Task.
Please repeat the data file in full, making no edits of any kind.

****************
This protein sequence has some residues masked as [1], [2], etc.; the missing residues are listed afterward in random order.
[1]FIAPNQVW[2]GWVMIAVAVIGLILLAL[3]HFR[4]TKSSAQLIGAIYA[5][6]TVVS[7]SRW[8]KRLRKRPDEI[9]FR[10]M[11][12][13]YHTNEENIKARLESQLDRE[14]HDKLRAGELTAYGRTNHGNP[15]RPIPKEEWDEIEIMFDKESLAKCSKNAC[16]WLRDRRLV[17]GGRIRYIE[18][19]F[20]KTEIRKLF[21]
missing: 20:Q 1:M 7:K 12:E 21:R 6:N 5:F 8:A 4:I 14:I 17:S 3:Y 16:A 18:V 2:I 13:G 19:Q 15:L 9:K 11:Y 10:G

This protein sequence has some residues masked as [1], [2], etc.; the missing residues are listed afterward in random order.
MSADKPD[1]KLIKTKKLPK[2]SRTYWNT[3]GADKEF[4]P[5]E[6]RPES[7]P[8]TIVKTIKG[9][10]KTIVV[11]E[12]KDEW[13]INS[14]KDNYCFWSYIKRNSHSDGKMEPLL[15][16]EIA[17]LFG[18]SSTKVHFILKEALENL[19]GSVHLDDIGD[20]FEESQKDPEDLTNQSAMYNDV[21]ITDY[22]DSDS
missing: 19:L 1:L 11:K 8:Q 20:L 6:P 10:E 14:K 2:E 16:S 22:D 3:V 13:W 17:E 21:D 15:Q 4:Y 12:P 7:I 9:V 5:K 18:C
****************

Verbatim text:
This protein sequence has some residues masked as [1], [2], etc.; the missing residues are listed afterward in random order.
[1]FIAPNQVW[2]GWVMIAVAVIGLILLAL[3]HFR[4]TKSSAQLIGAIYA[5][6]TVVS[7]SRW[8]KRLRKRPDEI[9]FR[10]M[11][12][13]YHTNEENIKARLESQLDRE[14]HDKLRAGELTAYGRTNHGNP[15]RPIPKEEWDEIEIMFDKESLAKCSKNAC[16]WLRDRRLV[17]GGRIRYIE[18][19]F[20]KTEIRKLF[21]
missing: 20:Q 1:M 7:K 12:E 21:R 6:N 5:F 8:A 4:I 14:I 17:S 3:Y 16:A 18:V 2:I 13:G 19:Q 15:L 9:K 11:Y 10:G

This protein sequence has some residues masked as [1], [2], etc.; the missing residues are listed afterward in random order.
MSADKPD[1]KLIKTKKLPK[2]SRTYWNT[3]GADKEF[4]P[5]E[6]RPES[7]P[8]TIVKTIKG[9][10]KTIVV[11]E[12]KDEW[13]INS[14]KDNYCFWSYIKRNSHSDGKMEPLL[15][16]EIA[17]LFG[18]SSTKVHFILKEALENL[19]GSVHLDDIGD[20]FEESQKDPEDLTNQSAMYNDV[21]ITDY[22]DSDS
missing: 19:L 1:L 11:K 8:Q 20:L 6:P 10:E 14:K 2:E 16:S 22:D 3:V 13:W 17:E 21:D 15:Q 4:Y 12:P 7:I 9:V 5:K 18:C